Moving to Mars
Posted January 20, 2020
Tags #MaMoMi #Access #Mars #SpaceTravel #Multisensory #tours
At the Design Museum
Tour date: Saturday 11 January 2020.
Moving to Mars is an immersive exhibition transporting visitors to another planet. Exploring themes of sustainability, survival and space travel, the exhibition envisions our journey to Mars and questions our right to settle there.
This Multisensory tour explored the ways design can negotiate our relationship with our environment and the 200 exhibits on display are split into sections which mainly deal with our history with Mars, voyaging to and surviving on it and our future relationship with it.
On this tour, we focused on Imagining life on Mars, had an experience of Mars by stepping into a spatial dimension of Mars while walking on a surface that mimicked parts of Mars, explored the voyage to Mars, and the ways we can live and work on Mars.
Image: At the entrance of the Moving to Mars exhibition, with the image of Mars illuminated to the right | Image credit: Eve Milner.
So, I guess the question we ask ourselves is, why Mars? Let’s take a moment to think about this.
Quote: The Ultimate designed life.
Mars is not meant for humans, yet we desperately want to go there. Mars is a freezing, dry barren desert and high UV environment which has almost no oxygen. It is constantly bombarded by cosmic radiation which reaches the surface. It also does not have any water on the surface, so how are we really supposed to live and survive on this extremely arid environment?
Yet is has been said that, if successful, this will be the ultimate designed life.
There is the suggestion that the experience of space exploration of Mars may provide us with solutions to some of earth’s problems. And the continued damage to earth’s environment by climate change caused by global warming, and the risk of cosmic collisions by Asteroids, Comets and meteorites are among the reasons space exploration is been legislated by scientists.
But should we invest the resources required to make Mars habitable, when we struggle to protect the future of earth?
When you think about the planet Mars, what do you imagine? The most startling planet in the night sky, its reddish glow and wandering motion was a big fascination for ancient astronomers.
Image: A VI participant peers into a model of a space rocket | Image credit: Eve Milner
Early images of Mars from comic books, Hollywood and folklore depicted Mars as a place that promised fire, destruction and wars. And the inhabitants were depicted as cold, evil and unemotional beings.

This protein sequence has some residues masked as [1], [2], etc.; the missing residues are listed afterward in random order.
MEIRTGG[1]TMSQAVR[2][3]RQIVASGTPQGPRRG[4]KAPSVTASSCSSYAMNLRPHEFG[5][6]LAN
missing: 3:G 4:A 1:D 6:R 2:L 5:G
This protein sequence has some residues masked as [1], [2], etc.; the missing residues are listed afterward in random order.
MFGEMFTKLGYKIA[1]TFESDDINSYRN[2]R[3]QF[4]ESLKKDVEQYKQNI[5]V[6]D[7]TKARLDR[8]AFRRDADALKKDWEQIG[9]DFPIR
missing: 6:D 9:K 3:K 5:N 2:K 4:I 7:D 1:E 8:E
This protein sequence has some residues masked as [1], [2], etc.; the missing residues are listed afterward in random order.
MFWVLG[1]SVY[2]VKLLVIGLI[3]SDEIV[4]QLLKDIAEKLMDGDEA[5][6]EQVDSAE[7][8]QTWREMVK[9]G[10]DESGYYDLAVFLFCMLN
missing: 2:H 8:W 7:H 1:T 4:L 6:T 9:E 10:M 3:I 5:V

The development of telescopes gave astronomers more insight into Mars, with Galileo tracking its orbit and British-German astronomer William Herschel locating ice on Mar’s poles. By the 1870’s, astronomers were convinced there were channels or canals on the surface. By the 1950’s, a golden age of screen fiction writers populated Mars with living beings and earth settlers.
Lowell’s theories about canals and life on Mars became recurrent topics in films, novels and magazines and authors like Arthur C Clarke and Isaac Asimov bridged the gap by using science education and directly promoting space exploration.
The challenge for powering the solar-powered exploration vehicles on Mars is the greater distance to the sun, which leads to weaker sunlight. Mars Exploration Rovers must be reliable, withstanding high levels of acceleration, high and low temperatures, pressure, dust, corrosion, and cosmic rays. They also must be compact, partially or fully autonomous.
As was mentioned earlier, Mars is a freezing and barren desert with almost no oxygen. It is constantly bombarded by cosmic radiation which reaches the surface because there is no magnetosphere. The Curiosity Rover space exploration vehicle has found Methane on Mars. This room has the scent of Utopia Planitia, created by French perfumer Nicholas Bonneville. Several participants felt the scent reminded them of the smell of cigars, while some felt it was musky and dry.
Image: A VI participant steps on a room display depicting a wide screen depiction of Mars and the uneven Mars surface | Image credit: Eve Milner.
VI participants experienced an immersive installation featuring a high resolution imagery from Mars never seen in public before. This space also had the floor covered in an slightly undulating surface, replicating parts of the rough top surface on Mars, which they walked on without shoes. It reminded you of walking on old, uneven and disrepaired pavements.
On Mars, dark dunes are formed on the surface by the strong winds and storms. The dust is as thin as Icing sugar and though there is no liquid water on the surface, there is some frozen water on the poles.
The shape and size of the rock boulders on Mars means they must have been moved by water and air. The soil and rocks contain minerals which are useful for life. It will take between 150 to 300 days to get to Mars from Earth.
THE VOYAGE TO MARS
Future travellers to Mars will have to undergo immense preparations before taking the trip to Mars. Preparation will include decompression training, G-force training, scuba certification, micro gravity flights, space exploration classes and water survival.
The journey to Mars will take 7 months and we must think about how we stay safe and sane throughout the voyage to Mars. Zero gravity means we must rethink how daily tasks are carried out. Cooking, eating, washing and sleeping will have to be adapted and we will have to exercise at least 2 hours a day to avoid losing bone density and muscle mass.
Personal space will be minimal so imagine travelling in such confined spaces for up to 7 months? We wonder what the psychological effect that will have on travellers, especially first time space travellers?
Image: The European Space Agency ExoMars | Image credit: Eve Milner
Since the first human spaceflight by the Soviet Union, citizens of up to 41 countries have flown in space. 9 countries now have the capacity to build orbital launch to outer space.